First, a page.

Seasons greetings to friends and talesandtravel followers. We will celebrate quietly in our new home, an apartment in Roquebrune-Cap-Martin on France’s Cote d’Azur where it does not seem very Christmasy. That is OK. We do not miss freezing cold temps. However, a bit of snow on those trees would be a welcome holiday touch.
At this time of year we do miss German Christmases, the very best. We were fortunate to live and work in Germany for many years and relished the festive atmosphere during the entire Advent season with those captivating Christmas markets.
It seems Christmas markets have become popular the world over. Unfortunately we have found most are but pathetic imitations of those German markets with Gluhwein, the aromas of cinnamon and cloves and grilled sausages, glittering glass baubles, twinkling lights, tasteful décor, Christmas carols. There is a delightful spirit, a childlike wonder, that imbues German holiday markets.
Last week we decided to investigate the Christmas market in Monaco, just next door to Roquebrune-Cap-Martin. I had heard the theme was New Orleans. A Creole beauty who hailed from New Orleans, Princess Alice, was not the only American princess who made her mark in Monaco, I learned. Alice lived in Monaco in the late 19thcentury and is credited with developing the principality as a cultural hotspot.
Interesting, and certainly upscale Monaco would have a sensational Christmas market… Sadly, it did not. There were a few stands selling gift items, some rides for kids, and food, lots of food, everything from Hungarian and Dutch specials to French favorites such as cassoulet and escargots. No Creole cuisine. Not much festive ambience. A skating rink did add a wintry touch.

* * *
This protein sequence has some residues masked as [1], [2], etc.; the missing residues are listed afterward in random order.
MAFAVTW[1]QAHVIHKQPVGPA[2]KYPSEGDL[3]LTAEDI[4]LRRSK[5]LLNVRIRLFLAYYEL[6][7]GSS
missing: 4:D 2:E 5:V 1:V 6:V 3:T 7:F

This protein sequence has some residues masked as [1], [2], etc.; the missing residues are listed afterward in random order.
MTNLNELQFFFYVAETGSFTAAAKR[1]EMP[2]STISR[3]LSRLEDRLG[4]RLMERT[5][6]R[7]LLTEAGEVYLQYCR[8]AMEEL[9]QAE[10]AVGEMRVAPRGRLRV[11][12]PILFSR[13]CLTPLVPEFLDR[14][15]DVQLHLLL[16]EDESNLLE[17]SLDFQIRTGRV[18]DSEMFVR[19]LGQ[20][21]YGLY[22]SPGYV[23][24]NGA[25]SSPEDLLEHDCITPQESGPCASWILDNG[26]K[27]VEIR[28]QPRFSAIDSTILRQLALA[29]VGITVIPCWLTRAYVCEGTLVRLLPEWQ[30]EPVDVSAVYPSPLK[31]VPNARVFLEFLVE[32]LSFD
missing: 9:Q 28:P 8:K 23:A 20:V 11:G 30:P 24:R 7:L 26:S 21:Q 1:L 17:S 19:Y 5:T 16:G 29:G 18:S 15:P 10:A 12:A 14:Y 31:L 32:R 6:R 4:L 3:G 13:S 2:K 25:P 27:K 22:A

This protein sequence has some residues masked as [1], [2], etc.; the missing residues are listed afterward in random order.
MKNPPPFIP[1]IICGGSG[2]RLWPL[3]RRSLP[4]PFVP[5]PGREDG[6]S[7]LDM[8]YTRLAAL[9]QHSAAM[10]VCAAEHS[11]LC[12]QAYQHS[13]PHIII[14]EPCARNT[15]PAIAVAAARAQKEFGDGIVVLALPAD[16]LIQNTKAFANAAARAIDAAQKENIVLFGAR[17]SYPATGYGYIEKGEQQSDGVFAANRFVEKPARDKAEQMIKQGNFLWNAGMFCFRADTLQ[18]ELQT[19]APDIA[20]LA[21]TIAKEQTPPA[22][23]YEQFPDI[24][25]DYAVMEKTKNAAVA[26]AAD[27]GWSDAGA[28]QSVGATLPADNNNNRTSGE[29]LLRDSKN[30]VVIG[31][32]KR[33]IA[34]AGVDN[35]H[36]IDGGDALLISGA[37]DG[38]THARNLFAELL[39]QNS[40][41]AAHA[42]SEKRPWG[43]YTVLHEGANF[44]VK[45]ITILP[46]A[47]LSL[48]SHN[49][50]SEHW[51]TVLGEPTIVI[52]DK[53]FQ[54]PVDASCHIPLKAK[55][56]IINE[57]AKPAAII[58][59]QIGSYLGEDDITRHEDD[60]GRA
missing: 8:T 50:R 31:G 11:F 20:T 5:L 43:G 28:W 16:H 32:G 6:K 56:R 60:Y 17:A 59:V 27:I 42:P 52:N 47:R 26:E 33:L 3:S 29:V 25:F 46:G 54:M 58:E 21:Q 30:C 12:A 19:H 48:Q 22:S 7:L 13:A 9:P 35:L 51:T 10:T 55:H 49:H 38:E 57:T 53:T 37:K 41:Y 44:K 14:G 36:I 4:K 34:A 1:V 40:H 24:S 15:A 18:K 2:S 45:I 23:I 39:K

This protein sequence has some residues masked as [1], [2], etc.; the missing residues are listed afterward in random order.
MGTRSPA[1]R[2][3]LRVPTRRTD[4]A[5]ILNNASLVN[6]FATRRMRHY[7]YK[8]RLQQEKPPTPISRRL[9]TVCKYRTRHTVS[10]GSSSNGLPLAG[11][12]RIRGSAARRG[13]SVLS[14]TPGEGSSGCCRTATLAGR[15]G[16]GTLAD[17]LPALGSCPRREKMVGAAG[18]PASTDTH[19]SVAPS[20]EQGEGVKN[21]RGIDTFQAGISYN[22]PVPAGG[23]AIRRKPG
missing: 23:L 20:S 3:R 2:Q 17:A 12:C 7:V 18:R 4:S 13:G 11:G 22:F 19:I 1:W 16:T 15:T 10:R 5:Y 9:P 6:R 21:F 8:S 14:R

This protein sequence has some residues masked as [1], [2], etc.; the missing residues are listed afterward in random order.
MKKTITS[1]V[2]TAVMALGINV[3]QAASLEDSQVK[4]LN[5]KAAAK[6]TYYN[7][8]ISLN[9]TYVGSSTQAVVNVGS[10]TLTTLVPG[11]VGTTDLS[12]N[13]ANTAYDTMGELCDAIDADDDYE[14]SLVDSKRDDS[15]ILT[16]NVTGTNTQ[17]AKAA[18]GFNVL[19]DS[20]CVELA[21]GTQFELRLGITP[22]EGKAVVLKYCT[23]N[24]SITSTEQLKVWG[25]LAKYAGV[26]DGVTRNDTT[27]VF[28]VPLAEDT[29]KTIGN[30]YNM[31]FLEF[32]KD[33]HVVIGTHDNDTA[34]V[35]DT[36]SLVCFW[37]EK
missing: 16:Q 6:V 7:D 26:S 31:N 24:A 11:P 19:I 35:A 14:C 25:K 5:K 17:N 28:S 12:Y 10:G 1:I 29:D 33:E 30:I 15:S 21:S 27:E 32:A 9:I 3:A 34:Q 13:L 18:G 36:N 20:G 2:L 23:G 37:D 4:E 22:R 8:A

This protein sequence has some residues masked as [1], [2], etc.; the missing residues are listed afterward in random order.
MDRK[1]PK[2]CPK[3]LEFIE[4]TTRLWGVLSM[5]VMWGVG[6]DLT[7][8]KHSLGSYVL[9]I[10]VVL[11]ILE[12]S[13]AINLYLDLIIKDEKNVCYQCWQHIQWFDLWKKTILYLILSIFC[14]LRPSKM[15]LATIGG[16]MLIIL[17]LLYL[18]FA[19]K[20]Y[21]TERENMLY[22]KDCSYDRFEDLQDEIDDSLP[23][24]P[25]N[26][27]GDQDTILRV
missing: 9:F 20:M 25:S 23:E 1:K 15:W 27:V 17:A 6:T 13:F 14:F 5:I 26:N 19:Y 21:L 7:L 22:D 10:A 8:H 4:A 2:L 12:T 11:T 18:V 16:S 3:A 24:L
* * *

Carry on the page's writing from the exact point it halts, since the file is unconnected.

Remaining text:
For another pre-holiday activity we joined the British Association of Menton, a city straddling the Italian border on the other side of our town, Roquebrune-Cap-Martin. Menton is known for lush gardens where exotic plants flourish thanks to its subtropical microclimate. The garden at Val Rahmeh which we toured is one of many tucked away on terraced hillsides above the Mediterranean.
A retired gardener led us through the shady lanes past fountains, ponds, dense foliage and colorful blossoms. He told us about Miss Maybud Campbell, a rich, eccentric English woman who was the last private owner. A woman after my heart– Maybud had 14 cats. The gardens are now owned by the French Museum of Natural History.
Since this was a British activity, we ended the tour with mulled wine, mince pies and Christmas carols. At last, genuine Christmas spirit.
I have been neglecting recipes. I will add one soon, and a post about finding sun on the beach in Egypt. Don’t miss out. If not a talesandtravel follower, sign up, upper right. Your email address is not shared. It is safe. Trust me.
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